The boiling sea at Corryvreckan is known to mariners the world over as one of the most dangerous places to find oneself.
This whirlpool, a maelstrom created by the confluence of tide and undercurrent above an extraordinary seabed, has pulled many a sturdy vessel into the swirling depths of the measureless Atlantic, never to be seen again. Its baleful presence is to be found at the end of my latest book, and is a dramatic example of how I feel about the land and sea at the southern tip of the Highlands; its places and people, have become so important in my work.
We’ve all read about fictional detectives keeping the streets of Glasgow, Edinburgh and Aberdeen safe. You are led down lanes and into railway stations, to pubs and out of parks, past well-known buildings and monuments, all of which you’ve most likely come across face-to-face. It has been done, and done very well. Looking at the great island novels of May and Cleeves, the isolation of the countryside dominates. I needed to find something different: town meets country, perhaps?
Nestling under the hills, and around its loch, Campbeltown in Argyll is unique and – these days, at least – far too often forgotten. This town becomes the Kinloch in my crime novels, the real town in all but name. The rest of the Kintyre peninsula, the long strip of land at the end of which both real and fictional towns sit, is a finger pointing out into the broad ocean beyond, and remains itself in all of its eye-catching beauty in my work.
Those who visit Kintyre rarely make it a one-off affair. Rather, they fall in love with its rugged west coast, marvel at sweeping vistas across the Atlantic and towards Ireland, so close you feel you can almost touch it. I defy anyone to stand in the beautiful village of Machrihanish and not feel their heart break as a golden sun sinks into a dark sea, below the heavens parading their every hue.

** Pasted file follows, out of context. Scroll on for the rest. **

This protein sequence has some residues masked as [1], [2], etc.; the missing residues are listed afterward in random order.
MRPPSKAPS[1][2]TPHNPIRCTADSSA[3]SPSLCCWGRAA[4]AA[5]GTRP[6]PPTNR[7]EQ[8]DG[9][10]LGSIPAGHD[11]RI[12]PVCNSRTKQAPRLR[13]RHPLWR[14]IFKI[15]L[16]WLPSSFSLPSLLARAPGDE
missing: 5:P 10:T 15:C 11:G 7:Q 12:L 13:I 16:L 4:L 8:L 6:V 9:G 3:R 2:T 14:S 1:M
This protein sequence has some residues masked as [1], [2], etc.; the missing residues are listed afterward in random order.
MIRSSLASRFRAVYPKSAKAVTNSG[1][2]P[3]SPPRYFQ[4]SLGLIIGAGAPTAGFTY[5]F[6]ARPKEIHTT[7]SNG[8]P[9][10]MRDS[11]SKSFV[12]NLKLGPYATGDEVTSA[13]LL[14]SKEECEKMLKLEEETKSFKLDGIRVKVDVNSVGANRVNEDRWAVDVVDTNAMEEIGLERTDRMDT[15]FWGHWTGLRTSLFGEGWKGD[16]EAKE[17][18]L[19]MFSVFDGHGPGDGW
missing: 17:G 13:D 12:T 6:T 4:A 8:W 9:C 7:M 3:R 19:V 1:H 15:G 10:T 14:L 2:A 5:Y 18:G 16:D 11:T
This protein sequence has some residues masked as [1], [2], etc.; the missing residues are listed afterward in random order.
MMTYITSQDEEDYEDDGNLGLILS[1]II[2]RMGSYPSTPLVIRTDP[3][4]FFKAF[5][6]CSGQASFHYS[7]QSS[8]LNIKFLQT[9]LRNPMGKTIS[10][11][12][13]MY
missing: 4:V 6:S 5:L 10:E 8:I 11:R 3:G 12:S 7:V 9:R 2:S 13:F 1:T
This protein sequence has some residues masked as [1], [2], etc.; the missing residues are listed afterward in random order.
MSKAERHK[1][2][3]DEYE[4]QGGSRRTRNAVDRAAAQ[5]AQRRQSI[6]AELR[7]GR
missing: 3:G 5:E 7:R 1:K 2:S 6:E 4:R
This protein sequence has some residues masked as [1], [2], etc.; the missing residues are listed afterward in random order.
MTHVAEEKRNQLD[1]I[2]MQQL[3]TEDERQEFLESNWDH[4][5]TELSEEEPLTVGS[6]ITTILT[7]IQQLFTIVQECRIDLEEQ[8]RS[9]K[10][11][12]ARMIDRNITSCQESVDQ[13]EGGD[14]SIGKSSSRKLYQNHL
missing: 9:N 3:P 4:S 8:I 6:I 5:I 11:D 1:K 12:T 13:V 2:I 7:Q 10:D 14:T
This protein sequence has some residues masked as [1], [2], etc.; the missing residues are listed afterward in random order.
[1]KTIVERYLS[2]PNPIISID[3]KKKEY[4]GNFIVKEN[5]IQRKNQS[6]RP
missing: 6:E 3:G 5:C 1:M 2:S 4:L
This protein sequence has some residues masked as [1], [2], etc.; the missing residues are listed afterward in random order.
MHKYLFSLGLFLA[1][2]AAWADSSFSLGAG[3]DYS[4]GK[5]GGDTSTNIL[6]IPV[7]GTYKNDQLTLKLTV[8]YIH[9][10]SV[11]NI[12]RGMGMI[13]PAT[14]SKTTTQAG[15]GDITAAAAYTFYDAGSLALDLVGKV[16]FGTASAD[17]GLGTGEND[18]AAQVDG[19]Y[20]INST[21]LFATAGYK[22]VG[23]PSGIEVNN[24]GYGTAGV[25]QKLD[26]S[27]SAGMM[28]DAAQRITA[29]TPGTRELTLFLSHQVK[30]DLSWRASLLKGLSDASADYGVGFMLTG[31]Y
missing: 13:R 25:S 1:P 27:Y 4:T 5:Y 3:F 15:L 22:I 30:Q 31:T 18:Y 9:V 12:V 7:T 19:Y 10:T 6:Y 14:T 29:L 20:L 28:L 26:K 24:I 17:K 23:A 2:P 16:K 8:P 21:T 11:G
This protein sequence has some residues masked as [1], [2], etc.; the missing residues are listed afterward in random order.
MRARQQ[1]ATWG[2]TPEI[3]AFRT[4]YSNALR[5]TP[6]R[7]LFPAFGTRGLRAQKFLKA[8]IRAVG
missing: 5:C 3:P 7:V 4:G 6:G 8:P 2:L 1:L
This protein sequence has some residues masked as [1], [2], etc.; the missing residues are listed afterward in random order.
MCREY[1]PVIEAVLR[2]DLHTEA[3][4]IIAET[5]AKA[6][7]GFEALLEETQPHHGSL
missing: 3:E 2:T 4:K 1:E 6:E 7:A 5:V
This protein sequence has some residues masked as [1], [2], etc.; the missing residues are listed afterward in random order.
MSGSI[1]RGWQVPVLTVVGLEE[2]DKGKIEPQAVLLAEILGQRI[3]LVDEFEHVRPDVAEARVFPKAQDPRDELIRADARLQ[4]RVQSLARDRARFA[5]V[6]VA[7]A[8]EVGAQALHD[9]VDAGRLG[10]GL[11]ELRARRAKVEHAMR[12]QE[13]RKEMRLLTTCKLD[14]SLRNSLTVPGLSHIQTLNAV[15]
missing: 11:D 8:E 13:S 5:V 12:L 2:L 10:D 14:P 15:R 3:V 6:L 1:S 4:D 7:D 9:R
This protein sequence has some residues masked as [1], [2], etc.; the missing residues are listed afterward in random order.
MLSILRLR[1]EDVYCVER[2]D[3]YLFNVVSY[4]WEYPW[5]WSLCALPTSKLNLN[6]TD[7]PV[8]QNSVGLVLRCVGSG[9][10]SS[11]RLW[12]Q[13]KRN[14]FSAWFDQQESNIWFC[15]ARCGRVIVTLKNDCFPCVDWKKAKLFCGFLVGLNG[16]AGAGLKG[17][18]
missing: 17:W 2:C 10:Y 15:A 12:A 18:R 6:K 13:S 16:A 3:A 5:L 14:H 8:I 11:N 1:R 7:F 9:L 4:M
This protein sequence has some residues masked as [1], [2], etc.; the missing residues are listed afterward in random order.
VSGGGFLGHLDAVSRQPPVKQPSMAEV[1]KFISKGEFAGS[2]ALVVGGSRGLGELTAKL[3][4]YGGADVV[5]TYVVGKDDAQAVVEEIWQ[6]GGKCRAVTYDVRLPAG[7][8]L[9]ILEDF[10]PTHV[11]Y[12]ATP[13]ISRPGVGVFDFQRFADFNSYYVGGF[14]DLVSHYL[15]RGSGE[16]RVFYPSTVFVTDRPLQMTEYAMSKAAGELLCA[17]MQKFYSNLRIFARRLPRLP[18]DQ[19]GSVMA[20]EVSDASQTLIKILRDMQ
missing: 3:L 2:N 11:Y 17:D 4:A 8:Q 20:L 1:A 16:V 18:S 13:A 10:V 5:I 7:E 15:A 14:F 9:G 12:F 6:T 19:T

How could a place that has seen the tread of St Columba, Roman generals, freebooters, smugglers, kings, princes and pirates fail to impart these treasures? The very people who gave Scotland its name first set foot here on the soil of Kintyre.
It was on the more fecund, but equally beautiful eastern side of the peninsula that Somerled, the last Viking and Lord of the Isles had his stronghold, until his death at the hands of the Stewarts saw this land absorbed into the rest of Scotland. But Kintyre would remain – quietly perhaps, but nonetheless trenchantly – a place apart.
And that’s just it: there is a distinct otherness here, encapsulated in Campbeltown itself, which draws you in. It’s a sense of something different; not new maybe, but forgotten, the way things used to be. Ask anyone in the area where they’re from and probably the last place you will hear mentioned is Argyll. The towns of Oban, Dunoon and Lochgilphead all have their own characteristics but still retain their Highland identity – not so Campbeltown. Kinloch too huddles around its harbour, a port that brings new things, people and experiences. It keeps its secrets as close as the hills that overshadow it. It offers a great deal: the depth and complexity of an urban community surrounded by breathtaking, cinematic scenery. What more could a writer want?
In the real town, genes of the ancient Picts, Irish and Norse are present in the modern-day population, many of whom still bear surnames which point to a distinct past. This distinctiveness – a melting pot of land, sea history and people – makes for an irresistible literary gift.